Início Tech How to Clean Up Your Phone’s Photo Library to Free Up Space

How to Clean Up Your Phone’s Photo Library to Free Up Space

Are you getting ominous warnings about your phone’s storage? Have you ever whipped out your phone to show someone a certain photo and had to scroll for minutes to find it? If you’ve accumulated gigabytes of images over the years, streamlining your photo library and dumping other unnecessary apps and files can let you reclaim that space. Here’s a guide to doing just that by using free tools that are probably already on your phone.

Start your cleanup process by noting the space on your device — and what’s filling it up.

On many Android devices, open the Settings app and select Storage to check your available space.

On a Samsung Galaxy device, open the Settings app, select either Device Care or Device Maintenance and then tap Storage. On some phones, you can scroll right down to Storage.

On an iPhone, open the Settings app and select General and then iPhone Storage to see the amount of space left on your phone. The steps are similar for an iPad.

Zapping identical copies of photos is an easy way to reclaim turf. While subscription apps for rounding up duplicate files of all types are available (like Duplicates Cleaner for Android or Phone Cleaner for iOS), consider the free options on your phone.

In Apple’s iOS Photos app, tap the Albums icon at the bottom of the screen and scroll down to the Utilities area. Tap Duplicates. The next screen shows the photos and videos with multiple copies in your library, all next to a Merge button. The Merge option preserves the highest-resolution copy (and embedded information) and moves the lesser versions to the app’s Recently Deleted album.

Samsung has a similar tool for tracking down duplicate files on its Galaxy devices. Tap the My Files icon and choose Analyze Storage from the menu. On the next screen, select Duplicate Files to see the list.

Open the Files app, tap the Menu icon in the upper-left corner and choose Clean. The next screen offers a variety of things you can delete to conserve space, including any duplicates, downloads, screenshots, little-used apps and large files.

It can be tedious, but scrolling back and deleting the duds by hand is a precise way to prune your pictures and videos. If you have a huge library, breaking up the project into daily sessions when you’re on mass transit (or otherwise waiting around) whittles down your collection incrementally. Don’t forget to also check any third-party photo apps that store pictures.

A deleted photo doesn’t evaporate immediately. Most systems keep all recently deleted photos and videos around for at least 30 days before permanent deletion, unless you manually empty the trash or deleted-items folder.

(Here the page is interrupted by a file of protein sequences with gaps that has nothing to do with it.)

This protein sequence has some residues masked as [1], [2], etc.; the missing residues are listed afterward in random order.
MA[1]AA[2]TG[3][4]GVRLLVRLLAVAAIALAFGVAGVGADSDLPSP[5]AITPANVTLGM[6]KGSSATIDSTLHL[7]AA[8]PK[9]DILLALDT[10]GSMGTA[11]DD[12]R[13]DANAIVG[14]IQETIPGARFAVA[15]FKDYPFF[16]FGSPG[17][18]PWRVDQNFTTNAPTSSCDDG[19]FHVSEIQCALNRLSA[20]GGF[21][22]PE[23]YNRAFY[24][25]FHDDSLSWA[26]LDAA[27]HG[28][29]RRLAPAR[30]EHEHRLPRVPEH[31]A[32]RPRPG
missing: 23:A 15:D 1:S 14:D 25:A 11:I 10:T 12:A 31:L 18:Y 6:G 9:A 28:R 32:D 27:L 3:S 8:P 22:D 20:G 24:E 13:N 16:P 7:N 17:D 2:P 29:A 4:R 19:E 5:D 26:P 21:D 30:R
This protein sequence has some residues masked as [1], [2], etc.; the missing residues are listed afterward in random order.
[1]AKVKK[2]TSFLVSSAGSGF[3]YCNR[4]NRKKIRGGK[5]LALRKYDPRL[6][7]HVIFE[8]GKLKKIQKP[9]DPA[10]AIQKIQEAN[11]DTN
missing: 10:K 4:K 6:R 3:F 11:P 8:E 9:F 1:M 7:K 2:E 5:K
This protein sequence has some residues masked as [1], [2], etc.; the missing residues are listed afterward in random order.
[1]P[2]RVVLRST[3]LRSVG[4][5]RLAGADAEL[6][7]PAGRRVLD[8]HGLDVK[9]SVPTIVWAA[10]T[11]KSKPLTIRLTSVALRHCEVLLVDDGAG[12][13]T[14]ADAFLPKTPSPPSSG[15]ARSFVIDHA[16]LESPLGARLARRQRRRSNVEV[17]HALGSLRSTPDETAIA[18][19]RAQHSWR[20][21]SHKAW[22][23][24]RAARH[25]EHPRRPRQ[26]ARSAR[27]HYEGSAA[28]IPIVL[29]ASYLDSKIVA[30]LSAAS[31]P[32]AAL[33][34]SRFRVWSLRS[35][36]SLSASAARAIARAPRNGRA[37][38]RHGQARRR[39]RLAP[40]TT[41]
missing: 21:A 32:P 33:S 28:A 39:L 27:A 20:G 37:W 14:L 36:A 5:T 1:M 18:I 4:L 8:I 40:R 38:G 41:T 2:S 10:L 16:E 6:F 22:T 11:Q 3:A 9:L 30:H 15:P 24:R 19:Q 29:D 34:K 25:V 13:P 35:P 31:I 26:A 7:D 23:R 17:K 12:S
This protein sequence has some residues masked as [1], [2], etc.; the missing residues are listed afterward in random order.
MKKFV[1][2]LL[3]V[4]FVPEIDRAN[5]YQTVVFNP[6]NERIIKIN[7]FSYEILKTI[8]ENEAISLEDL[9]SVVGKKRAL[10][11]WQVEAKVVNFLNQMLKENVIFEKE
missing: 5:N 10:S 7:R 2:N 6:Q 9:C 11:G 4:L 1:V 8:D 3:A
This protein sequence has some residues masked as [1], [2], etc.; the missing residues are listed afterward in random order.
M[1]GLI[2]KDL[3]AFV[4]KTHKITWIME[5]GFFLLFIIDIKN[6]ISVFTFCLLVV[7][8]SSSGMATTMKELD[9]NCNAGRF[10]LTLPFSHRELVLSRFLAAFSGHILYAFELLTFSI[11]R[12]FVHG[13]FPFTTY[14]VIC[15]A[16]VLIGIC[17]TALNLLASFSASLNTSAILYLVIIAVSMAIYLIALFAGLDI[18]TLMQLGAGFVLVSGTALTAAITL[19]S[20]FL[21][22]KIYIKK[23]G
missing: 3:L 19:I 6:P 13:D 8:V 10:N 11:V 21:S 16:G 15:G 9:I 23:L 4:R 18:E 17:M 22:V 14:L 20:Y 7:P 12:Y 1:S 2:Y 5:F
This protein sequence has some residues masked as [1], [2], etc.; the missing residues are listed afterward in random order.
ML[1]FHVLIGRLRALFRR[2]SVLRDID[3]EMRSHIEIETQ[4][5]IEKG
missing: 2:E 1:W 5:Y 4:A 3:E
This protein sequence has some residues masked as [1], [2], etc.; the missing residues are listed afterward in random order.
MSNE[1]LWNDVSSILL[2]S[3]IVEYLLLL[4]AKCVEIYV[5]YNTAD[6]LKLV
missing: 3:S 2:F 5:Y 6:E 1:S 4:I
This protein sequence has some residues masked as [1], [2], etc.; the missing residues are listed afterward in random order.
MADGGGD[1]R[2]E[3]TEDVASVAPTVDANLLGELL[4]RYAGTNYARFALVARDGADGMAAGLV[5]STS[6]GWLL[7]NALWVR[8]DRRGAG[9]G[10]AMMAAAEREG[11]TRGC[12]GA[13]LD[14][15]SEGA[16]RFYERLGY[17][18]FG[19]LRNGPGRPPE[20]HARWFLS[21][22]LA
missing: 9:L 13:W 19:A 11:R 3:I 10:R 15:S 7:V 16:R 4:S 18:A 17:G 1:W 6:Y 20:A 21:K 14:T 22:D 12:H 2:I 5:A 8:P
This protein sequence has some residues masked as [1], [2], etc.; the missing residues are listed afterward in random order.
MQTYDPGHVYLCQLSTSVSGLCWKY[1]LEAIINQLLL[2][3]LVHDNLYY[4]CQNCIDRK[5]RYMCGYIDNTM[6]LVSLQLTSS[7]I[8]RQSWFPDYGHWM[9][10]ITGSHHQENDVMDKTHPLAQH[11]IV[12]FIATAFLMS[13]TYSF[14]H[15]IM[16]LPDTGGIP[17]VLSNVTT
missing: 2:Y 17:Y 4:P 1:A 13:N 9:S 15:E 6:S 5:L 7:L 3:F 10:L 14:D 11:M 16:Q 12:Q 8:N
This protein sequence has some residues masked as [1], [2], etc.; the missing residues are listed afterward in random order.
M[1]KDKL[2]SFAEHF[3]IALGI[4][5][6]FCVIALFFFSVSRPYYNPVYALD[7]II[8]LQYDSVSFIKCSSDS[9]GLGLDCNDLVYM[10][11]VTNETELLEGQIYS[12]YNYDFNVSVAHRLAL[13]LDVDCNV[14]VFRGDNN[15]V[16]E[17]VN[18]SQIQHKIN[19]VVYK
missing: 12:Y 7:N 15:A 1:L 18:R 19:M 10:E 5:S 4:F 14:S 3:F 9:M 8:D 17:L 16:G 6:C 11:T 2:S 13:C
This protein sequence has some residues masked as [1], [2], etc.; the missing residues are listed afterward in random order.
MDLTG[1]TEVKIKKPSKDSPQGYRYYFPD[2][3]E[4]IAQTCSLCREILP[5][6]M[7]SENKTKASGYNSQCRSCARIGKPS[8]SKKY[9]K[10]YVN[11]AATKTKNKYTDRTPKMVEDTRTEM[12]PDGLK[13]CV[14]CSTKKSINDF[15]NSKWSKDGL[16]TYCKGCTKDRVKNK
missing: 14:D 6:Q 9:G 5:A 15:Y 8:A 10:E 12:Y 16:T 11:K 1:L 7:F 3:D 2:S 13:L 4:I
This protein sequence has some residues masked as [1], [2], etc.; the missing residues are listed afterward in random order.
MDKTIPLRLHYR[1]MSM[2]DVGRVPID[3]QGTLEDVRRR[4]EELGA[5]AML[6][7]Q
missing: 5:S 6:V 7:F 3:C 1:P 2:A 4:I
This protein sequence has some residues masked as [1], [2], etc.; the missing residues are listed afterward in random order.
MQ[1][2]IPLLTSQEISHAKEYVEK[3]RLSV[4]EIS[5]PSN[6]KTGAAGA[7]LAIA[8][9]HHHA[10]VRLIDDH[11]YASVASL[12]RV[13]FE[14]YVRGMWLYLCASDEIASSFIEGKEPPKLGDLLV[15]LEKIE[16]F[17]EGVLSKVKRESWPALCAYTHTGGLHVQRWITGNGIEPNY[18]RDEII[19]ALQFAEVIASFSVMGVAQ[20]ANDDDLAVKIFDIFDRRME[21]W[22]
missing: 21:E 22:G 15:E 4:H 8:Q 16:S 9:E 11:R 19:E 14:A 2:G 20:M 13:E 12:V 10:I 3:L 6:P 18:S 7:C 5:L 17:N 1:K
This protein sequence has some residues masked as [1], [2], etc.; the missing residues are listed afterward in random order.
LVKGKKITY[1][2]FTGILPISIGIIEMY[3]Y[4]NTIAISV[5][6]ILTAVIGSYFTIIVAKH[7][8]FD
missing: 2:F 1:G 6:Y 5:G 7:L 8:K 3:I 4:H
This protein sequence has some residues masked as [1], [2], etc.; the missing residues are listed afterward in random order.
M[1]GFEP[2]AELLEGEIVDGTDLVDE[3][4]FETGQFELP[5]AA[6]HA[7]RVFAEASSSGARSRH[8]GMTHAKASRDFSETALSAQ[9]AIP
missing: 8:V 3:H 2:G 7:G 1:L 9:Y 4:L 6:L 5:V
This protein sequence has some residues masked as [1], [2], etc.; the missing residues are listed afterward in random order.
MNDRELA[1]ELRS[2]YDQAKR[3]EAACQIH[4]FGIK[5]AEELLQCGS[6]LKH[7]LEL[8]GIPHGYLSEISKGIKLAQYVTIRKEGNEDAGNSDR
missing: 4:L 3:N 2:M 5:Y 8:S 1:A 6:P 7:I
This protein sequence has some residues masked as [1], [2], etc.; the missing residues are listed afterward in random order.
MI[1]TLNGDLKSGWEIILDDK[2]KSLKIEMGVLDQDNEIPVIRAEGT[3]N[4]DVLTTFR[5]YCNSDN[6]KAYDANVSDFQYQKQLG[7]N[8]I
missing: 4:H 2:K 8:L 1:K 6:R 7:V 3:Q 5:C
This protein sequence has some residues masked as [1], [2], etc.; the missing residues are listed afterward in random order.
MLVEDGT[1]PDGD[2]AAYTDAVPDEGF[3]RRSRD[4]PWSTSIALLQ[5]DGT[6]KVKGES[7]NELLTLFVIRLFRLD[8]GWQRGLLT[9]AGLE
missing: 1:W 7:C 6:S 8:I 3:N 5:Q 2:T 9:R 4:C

If you have photos you want to preserve and don’t use online backup, export copies to a computer via email, Android Quick Share, Apple’s AirDrop or another transfer method. (And be sure you have a backup system in place for your computer.)

Need more help? Apple’s support site has tips, and the iPhone Storage screen offers recommendations for purging old files and apps. Samsung’s site has ideas for Galaxy owners. In the user account settings, Google Photos has Free Up Space and Manage Storage tools that list files to review and delete.

Suggestions typically include relocating your photos from the phone to an online server or to an external SD memory card if your phone has a card slot, which lets you regain the space on your phone when you offload the files.

Apple’s iCloud for Photos, Google Photos, Samsung Cloud or a service like Dropbox frees up space because the device is not physically storing the files, even though you can see the images on it. You get a complimentary amount of space to start, but must pay for more once you fill it.

When you delete a backed-up or synced photo — on an iPhone, in Google Photos or wherever — it disappears on all the devices connected to that account.

After cleaning the photo library, you can further organize it. For years, Android and iOS have been automatically grouping images together into albums based on who’s in them, where they were taken and other factors, but you can also create your own collections.

To move pictures into your own albums in Google Photos, Samsung’s Gallery app or Apple’s Photos, tap the option for a new album, name it and select the pictures you want to add to it. Apple’s Photos can also create folders and then make separate albums inside those folders for grouping similar albums together.

Yes, it takes time to declutter your device, but you’ll be able to find your pictures faster when you want to show them off and have room to install more stuff.

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